In better responses, candidates introduced a thesis to answer the question which they maintained and supported throughout the essay. They explained succinctly that composers of different texts conveyed experiences of acceptance and understanding that clearly shape an individual’s sense of belonging, demonstrating comprehensive knowledge of the texts and an insightful understanding of the concept. Examples were analysed and/or quotes were included to support discussion of the insights gained. Better responses also demonstrated a high degree of intertextual linking, fluency and sustained control of expression.
A number of candidates discussed belonging in general rather than specifically discussing how belonging or not belonging was conveyed in or through the texts studied. Others narrowed their discussion to address the question partially, describing and analysing acceptance and understanding represented in the texts without linking these commentaries to why acceptance and understanding are necessary for a sense of belonging. A number of prepared responses addressed elements of questions from previous years’ examinations.
Not all responses examined the prescribed texts in detail, hence the discussion of understanding and acceptance was at times narrow. Some candidates appeared to select a few key extracts from the texts rather than providing an in-depth discussion. Some candidates looked at the sense of acceptance and understanding in terms of the characters in the text, while others focused on their own sense of belonging gained through the texts as a responder. Not all responses addressed the idea of ‘acceptance and understanding’ but used terms like ‘knowing’ or ‘isolation’ instead. Some examined the notion in a superficial way by including the phrase ‘acceptance and understanding’ in the introduction, at the end of the discussion of each text, and in the conclusion. In many cases, brief attention was given to judging the extent to which the texts supported the idea that understanding and acceptance are necessary for a sense of belonging. At times this evaluative component of the responses was implied rather than explained; often the evidence to substantiate claims was lacking.
Most candidates interpreted the texts well, demonstrating understanding of the concept and the characters’ development in terms of acceptance and understanding. Some had difficulty explaining how an individual’s sense of belonging was communicated in the text. Most identified some of the techniques evident in the texts but many did not use these selectively to support the argument they were presenting in their response. In weaker responses, candidates retold or described the content of the texts rather than interpreting and analysing the techniques used by the composers to convey ideas.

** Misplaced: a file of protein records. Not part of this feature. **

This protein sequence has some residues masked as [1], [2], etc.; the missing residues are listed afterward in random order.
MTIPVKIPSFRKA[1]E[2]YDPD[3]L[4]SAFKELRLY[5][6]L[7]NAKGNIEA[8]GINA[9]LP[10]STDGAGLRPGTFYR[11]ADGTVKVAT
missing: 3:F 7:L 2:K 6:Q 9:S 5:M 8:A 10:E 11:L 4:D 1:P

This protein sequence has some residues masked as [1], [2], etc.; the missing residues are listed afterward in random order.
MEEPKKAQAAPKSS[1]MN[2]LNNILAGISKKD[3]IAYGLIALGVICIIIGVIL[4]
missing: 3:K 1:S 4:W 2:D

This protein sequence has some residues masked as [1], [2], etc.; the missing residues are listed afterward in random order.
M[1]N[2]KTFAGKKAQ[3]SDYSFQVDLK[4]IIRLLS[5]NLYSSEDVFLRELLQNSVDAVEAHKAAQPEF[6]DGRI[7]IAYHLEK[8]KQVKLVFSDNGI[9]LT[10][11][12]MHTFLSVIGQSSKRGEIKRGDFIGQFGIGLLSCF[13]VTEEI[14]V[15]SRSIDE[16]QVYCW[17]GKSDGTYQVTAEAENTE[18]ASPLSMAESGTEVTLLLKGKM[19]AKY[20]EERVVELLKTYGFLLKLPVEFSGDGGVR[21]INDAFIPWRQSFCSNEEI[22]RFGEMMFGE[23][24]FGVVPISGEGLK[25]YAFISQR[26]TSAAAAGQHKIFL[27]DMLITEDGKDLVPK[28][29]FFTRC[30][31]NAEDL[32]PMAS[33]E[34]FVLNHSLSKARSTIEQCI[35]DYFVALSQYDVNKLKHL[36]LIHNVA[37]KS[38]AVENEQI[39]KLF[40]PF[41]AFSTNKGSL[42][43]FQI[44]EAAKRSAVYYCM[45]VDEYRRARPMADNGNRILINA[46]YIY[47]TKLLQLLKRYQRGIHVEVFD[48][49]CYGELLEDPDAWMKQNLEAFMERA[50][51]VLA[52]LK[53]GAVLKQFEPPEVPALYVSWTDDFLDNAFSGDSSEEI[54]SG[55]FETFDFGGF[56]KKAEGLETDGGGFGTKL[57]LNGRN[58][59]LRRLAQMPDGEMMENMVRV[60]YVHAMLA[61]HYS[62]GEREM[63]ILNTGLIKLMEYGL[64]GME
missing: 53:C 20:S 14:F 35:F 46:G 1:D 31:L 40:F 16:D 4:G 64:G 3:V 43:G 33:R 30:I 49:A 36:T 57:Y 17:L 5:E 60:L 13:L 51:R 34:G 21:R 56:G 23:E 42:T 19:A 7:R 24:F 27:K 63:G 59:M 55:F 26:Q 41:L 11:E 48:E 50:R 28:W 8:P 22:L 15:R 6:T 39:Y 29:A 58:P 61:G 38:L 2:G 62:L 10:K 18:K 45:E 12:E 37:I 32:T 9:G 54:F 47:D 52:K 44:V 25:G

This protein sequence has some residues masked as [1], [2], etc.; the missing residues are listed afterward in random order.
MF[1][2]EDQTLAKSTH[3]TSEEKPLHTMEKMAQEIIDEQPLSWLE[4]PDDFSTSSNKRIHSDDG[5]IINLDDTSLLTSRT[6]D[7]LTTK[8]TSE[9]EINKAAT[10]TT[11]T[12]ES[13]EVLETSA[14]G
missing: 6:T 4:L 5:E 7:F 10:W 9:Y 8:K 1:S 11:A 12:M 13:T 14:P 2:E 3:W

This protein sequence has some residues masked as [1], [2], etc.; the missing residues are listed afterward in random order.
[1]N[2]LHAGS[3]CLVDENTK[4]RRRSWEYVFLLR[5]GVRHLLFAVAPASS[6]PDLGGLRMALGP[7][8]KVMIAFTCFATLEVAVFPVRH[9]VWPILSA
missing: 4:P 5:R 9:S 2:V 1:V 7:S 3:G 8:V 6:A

Candidates are reminded to address the terms of the question, select examples, and integrate them into the discussion to support their thesis.
Candidates should not write about their own personal experience of a sense of belonging as a related text of their own choosing.
Where poetry has been selected as a prescribed text, it is advisable to refer to more than one of the set poems in the response.
Candidates should also consider the relevance and appropriateness of related texts in linking them to the other texts and the thesis.
Paper 2 – Modules
Section I – Module A: Experience Through Language
In better responses, candidates integrated their analysis and discussion of textual elements and forms into the overall response to the question. Weaker responses often provided a general description of techniques and did not relate this back to the question.
Candidates are reminded to read the question and respond to it appropriately. Candidates who relied heavily on prepared responses did not address the specific requirements and focus of the task. More effective responses displayed evidence of the time taken to plan and tailor knowledge and information to suit the question. These responses established an immediate and relevant response to the topic and outlined a clear thesis in their introduction.
Most candidates recognised the need to write in an explanatory style, and they sustained a formal register throughout their responses. Most candidates noted that the question did not require a related text. Candidates who did refer to a related text often found it difficult to relate the text to an analysis of the prescribed text. Weaker responses sometimes used wording from previous examination questions relating to the module and/or elective.